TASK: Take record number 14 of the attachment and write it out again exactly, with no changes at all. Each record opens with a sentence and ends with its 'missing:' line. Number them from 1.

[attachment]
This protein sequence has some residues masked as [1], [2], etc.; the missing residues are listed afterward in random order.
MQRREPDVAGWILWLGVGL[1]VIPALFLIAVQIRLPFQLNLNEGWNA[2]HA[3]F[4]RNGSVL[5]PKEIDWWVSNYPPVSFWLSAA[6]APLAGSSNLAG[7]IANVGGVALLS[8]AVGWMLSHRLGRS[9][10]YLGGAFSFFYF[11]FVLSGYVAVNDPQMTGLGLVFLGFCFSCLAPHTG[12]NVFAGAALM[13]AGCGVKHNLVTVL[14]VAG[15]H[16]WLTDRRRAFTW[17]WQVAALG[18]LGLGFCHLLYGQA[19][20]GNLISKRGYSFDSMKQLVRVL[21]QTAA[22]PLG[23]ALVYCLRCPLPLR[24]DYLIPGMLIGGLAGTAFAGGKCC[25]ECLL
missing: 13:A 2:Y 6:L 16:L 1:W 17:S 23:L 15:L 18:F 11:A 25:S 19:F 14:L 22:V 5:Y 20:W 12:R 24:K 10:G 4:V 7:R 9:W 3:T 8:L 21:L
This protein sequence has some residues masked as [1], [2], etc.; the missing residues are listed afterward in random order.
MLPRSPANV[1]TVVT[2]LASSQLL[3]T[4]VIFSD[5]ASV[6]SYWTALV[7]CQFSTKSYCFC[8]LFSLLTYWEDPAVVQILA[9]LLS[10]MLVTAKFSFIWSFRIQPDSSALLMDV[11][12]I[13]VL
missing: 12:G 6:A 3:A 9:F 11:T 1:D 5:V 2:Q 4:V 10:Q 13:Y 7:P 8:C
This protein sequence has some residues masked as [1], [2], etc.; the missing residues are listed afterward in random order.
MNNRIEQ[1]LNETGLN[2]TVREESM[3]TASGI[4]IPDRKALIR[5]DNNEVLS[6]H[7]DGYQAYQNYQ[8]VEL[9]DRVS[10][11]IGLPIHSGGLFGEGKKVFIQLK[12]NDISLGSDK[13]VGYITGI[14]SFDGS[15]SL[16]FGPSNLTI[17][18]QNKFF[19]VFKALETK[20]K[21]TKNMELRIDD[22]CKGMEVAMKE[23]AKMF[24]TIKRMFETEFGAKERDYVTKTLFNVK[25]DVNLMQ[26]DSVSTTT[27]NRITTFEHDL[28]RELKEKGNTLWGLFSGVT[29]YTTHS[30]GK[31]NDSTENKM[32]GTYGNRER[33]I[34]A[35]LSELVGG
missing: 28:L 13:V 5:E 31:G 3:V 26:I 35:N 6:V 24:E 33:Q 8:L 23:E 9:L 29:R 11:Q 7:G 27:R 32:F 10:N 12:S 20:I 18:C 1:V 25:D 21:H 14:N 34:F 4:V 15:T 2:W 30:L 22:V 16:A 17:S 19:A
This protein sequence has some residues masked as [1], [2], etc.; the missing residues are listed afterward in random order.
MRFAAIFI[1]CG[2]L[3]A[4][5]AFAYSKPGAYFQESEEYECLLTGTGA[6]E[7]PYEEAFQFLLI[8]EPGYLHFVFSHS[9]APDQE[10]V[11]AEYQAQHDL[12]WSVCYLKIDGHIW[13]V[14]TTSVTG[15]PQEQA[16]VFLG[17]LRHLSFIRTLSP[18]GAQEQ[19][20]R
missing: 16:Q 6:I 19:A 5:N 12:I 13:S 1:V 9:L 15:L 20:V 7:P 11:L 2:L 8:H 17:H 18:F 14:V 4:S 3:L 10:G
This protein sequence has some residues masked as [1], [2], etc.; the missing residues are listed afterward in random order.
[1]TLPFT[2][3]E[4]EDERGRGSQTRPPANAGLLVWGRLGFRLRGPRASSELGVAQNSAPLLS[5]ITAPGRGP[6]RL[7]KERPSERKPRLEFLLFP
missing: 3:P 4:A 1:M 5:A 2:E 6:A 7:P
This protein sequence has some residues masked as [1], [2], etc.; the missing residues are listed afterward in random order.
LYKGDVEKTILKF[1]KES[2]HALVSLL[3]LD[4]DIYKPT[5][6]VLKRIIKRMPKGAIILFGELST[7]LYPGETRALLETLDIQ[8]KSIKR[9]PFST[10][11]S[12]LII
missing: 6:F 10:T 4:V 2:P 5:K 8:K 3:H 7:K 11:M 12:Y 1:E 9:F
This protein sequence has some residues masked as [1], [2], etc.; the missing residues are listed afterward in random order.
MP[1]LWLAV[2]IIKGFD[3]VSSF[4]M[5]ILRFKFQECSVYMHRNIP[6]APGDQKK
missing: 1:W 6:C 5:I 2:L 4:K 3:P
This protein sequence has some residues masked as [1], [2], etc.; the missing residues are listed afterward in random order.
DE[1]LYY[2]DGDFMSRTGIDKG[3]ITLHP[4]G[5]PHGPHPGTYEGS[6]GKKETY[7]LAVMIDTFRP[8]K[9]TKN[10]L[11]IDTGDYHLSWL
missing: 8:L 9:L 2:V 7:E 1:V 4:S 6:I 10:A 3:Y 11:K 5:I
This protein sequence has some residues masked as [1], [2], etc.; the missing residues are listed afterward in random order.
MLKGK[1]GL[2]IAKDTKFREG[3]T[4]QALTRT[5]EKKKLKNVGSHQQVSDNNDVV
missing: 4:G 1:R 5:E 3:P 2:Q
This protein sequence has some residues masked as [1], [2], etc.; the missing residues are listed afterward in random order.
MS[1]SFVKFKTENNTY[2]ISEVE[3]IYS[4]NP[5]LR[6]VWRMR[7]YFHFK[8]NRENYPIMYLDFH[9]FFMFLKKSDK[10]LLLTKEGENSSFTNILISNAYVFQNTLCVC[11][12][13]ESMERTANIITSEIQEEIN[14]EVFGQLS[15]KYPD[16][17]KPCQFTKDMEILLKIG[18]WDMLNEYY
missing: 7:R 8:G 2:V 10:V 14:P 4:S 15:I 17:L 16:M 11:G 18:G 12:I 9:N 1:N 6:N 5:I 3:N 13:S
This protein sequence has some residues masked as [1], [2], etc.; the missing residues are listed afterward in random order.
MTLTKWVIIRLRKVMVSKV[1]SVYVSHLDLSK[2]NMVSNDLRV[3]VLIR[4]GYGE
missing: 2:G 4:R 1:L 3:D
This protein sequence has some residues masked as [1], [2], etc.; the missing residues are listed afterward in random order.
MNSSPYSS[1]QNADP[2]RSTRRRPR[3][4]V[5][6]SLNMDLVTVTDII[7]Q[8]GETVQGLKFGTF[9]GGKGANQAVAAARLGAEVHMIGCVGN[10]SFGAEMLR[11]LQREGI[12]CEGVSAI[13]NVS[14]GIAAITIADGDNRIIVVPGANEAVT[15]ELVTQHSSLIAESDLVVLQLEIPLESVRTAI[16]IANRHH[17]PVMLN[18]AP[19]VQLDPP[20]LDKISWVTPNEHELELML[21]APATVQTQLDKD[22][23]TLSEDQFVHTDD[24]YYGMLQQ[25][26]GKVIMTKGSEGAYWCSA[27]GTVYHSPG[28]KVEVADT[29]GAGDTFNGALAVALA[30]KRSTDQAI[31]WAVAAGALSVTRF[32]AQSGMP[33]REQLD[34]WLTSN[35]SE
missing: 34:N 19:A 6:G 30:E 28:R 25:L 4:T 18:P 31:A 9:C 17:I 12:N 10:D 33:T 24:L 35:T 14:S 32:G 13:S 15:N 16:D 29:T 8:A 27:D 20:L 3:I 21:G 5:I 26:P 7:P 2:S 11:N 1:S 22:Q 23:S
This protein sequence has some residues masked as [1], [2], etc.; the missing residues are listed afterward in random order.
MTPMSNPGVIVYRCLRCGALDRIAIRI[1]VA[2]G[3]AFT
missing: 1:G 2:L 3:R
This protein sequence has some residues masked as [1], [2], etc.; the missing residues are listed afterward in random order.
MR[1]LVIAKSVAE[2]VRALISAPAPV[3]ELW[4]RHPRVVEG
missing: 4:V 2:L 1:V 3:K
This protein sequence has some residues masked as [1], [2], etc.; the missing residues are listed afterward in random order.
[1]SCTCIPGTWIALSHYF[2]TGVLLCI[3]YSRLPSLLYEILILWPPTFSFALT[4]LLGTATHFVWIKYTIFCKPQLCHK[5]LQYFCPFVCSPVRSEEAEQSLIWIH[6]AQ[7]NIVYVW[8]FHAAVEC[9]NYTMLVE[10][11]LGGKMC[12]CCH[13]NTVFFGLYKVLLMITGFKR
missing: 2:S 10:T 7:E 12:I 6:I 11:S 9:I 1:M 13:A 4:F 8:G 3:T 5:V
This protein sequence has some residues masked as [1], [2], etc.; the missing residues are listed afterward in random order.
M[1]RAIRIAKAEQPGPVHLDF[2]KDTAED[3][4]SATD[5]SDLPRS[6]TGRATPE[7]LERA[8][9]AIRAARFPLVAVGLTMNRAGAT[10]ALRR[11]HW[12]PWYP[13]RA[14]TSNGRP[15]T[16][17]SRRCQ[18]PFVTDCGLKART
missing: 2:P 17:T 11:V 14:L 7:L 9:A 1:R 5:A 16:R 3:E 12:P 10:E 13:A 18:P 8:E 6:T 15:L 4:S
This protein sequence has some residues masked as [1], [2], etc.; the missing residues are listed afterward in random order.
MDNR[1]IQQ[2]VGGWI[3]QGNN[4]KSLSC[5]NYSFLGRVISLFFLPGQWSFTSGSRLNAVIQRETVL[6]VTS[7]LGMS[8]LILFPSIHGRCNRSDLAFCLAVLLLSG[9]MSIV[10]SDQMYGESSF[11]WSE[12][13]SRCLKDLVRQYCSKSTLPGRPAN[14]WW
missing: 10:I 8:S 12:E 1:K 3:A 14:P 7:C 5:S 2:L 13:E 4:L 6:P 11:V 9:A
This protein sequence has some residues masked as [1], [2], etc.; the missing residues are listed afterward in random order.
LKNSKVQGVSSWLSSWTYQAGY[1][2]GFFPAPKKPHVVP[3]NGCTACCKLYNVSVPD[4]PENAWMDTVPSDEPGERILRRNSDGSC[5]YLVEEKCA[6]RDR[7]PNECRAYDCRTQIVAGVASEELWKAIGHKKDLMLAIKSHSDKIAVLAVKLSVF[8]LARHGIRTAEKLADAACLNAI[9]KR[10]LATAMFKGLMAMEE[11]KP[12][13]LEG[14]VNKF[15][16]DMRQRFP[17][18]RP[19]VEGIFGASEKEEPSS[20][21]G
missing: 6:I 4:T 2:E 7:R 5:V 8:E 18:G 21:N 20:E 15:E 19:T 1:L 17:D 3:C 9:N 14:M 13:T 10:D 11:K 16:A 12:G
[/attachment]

This protein sequence has some residues masked as [1], [2], etc.; the missing residues are listed afterward in random order.
MR[1]LVIAKSVAE[2]VRALISAPAPV[3]ELW[4]RHPRVVEG
missing: 4:V 2:L 1:V 3:K